Instead of receiving bonuses on top of fair wages for their services, formerly enslaved employees and women needing to work outside the home were given minimal wages, so they relied on tips to try to make ends meet. And too often the business managers skimmed money from those tips.

In the days before Covid and tablet check-out screens, tipping was a private matter, rewarding someone for quality service. Since the pandemic, however, expectations for tips have soared. Businesses that were tip-free prior to 2020 now present their customers with screens prompting a range of generous tips (with a very small button saying “No tip”) even before the customer receives any service.

And some businesses don’t leave tipping to chance. A large sign at a local spa announces the expected tip scale starts at 18 percent rises significantly to the “preferred tip.”

“I thought the $110 hourly fee would cover all expenses,” a first-time customer murmurs. When she chats with her masseuse, she learns that Meghan is paid $28 an hour, and Karen, who gives facials, earns $18 an hour. “That must leave the business owner with a hefty profit, even after accounting for overhead expenses.”

Everyone is getting in on the action. One adjunct professor observed the new way of tipping at a local high-end food truck. “After placing my order, I tried to pay with cash, but the order-taker insisted I still had to indicate a tip on a screen.” With a long line of customers waiting and watching, she felt compelled to tip and chose the lowest suggestion. Then the young man at the window studied her response before giving her order to the cook. “I didn’t think a tip was called for, but everyone was staring at me, so I caved in.”

The best tippers appear to be veterans of service jobs. “We are definitely a tip-driven business,” says Meghan, a masseuse. “For that reason, I feel responsible to do reciprocal tipping.”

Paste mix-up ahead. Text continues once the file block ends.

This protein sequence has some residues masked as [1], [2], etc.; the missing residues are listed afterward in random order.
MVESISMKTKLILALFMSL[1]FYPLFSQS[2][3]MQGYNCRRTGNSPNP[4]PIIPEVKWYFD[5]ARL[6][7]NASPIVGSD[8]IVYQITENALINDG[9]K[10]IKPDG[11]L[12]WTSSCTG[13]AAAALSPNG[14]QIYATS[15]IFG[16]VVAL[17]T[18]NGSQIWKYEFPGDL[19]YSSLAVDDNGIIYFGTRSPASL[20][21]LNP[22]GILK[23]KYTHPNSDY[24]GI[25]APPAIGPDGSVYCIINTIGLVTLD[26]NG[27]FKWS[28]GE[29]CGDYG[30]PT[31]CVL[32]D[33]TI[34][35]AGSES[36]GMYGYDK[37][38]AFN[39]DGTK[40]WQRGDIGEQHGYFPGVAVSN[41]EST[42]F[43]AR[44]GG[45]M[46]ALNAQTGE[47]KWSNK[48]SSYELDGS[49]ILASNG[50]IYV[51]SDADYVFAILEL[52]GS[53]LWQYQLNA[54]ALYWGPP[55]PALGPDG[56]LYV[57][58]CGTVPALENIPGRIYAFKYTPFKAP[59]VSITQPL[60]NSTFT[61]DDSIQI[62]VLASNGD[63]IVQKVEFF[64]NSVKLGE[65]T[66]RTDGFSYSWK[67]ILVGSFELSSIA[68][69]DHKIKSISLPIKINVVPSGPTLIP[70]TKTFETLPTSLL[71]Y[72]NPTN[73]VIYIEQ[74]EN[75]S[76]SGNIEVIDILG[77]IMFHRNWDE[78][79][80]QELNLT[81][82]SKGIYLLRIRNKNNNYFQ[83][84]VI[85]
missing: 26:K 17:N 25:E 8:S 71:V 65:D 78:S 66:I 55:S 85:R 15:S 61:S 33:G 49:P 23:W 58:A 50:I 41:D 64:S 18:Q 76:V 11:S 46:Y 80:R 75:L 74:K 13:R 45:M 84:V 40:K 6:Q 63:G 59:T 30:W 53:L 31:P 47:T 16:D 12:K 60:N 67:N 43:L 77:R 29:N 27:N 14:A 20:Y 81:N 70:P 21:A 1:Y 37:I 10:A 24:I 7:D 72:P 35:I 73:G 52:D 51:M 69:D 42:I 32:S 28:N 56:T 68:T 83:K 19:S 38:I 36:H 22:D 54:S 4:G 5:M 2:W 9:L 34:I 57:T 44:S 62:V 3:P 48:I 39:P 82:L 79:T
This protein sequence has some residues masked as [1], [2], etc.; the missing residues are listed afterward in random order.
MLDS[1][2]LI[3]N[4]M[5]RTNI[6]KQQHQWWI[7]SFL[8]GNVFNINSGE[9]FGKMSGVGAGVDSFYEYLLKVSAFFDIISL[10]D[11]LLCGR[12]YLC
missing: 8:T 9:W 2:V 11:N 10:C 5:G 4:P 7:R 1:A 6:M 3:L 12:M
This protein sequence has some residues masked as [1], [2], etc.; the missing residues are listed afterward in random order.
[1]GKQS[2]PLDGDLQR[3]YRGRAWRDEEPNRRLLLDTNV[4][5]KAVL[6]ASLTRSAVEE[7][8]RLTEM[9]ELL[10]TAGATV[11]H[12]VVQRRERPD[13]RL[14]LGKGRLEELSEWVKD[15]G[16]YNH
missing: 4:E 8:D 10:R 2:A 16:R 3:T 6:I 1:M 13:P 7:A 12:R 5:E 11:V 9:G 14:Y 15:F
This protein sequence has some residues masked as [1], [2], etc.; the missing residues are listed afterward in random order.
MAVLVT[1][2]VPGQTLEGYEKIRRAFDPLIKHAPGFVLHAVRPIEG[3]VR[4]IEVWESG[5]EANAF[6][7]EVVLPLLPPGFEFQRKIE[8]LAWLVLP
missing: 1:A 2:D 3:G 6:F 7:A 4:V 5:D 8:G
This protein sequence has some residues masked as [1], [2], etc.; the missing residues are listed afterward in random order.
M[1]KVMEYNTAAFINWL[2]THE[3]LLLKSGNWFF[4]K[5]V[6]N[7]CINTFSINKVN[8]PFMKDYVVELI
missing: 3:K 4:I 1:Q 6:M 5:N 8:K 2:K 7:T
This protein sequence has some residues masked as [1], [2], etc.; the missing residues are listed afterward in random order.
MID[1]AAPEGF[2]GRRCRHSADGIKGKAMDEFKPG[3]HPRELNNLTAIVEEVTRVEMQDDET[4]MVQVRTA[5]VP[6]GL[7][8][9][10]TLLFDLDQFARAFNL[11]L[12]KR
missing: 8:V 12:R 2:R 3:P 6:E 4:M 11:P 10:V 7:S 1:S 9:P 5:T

“I always tip generously—at least thirty percent,” a lawyer reports. “I put myself through law school by delivering pizzas, and I know how important a tip is for people struggling to pay bills.”

And yet it’s rare to find anyone who approves of the American tipping system—or who even understands it.

“I tip by guilt,” a dentist admits. “I have no idea what tip is expected anymore.”

Increasingly more wage earners expect tips. Ryan Smith (not his real name) clerks in a cannabis shop for $17 an hour and proudly reports that he usually brings home “at least a couple hundred dollars a week” in tips.

But as Americans reach the end of their tipping point, businesses promoting tipping when their employees make more than minimum wage are affecting the livelihood of workers who rely on tips to make at least minimum wage.

“Even when the increase to $3.93 goes into effect, I’m worried I’ll fall behind financially,” says a waitress at a popular restaurant on Jackson Road. “I think that people are being asked to tip in so many places nowadays that they’re either resentful of tipping or they have less money to spend on tips here.”

A hostess in the same restaurant agrees. “I waitressed for nearly thirty years, but when I had the chance to have a regular salary, I jumped at it. Even though there are weeks when I make less money than I did waitressing, at least I have a dependable salary.”

They’re right to be concerned. A recent study by the marketing technology company Vericast reports that 68 percent of families earning less than $75,000 yearly are changing their restaurant spending patterns. In the last year, menu prices rose an average of 5.1 percent, while overall grocery prices rose 1.2 percent. Some families are “trading down” from nicer restaurants less expensive options, and others are cooking at home instead.

“I’m considering another line of work,” another waitress admits.

“I was raised to believe that everyone deserves a living wage,” says a farmer in his sixties. If we can’t afford something, we didn’t buy it. So, if I eat out or stay in a hotel, I want the people who work there to be able to feed their families. I’m happy to tip—when it’s justified.”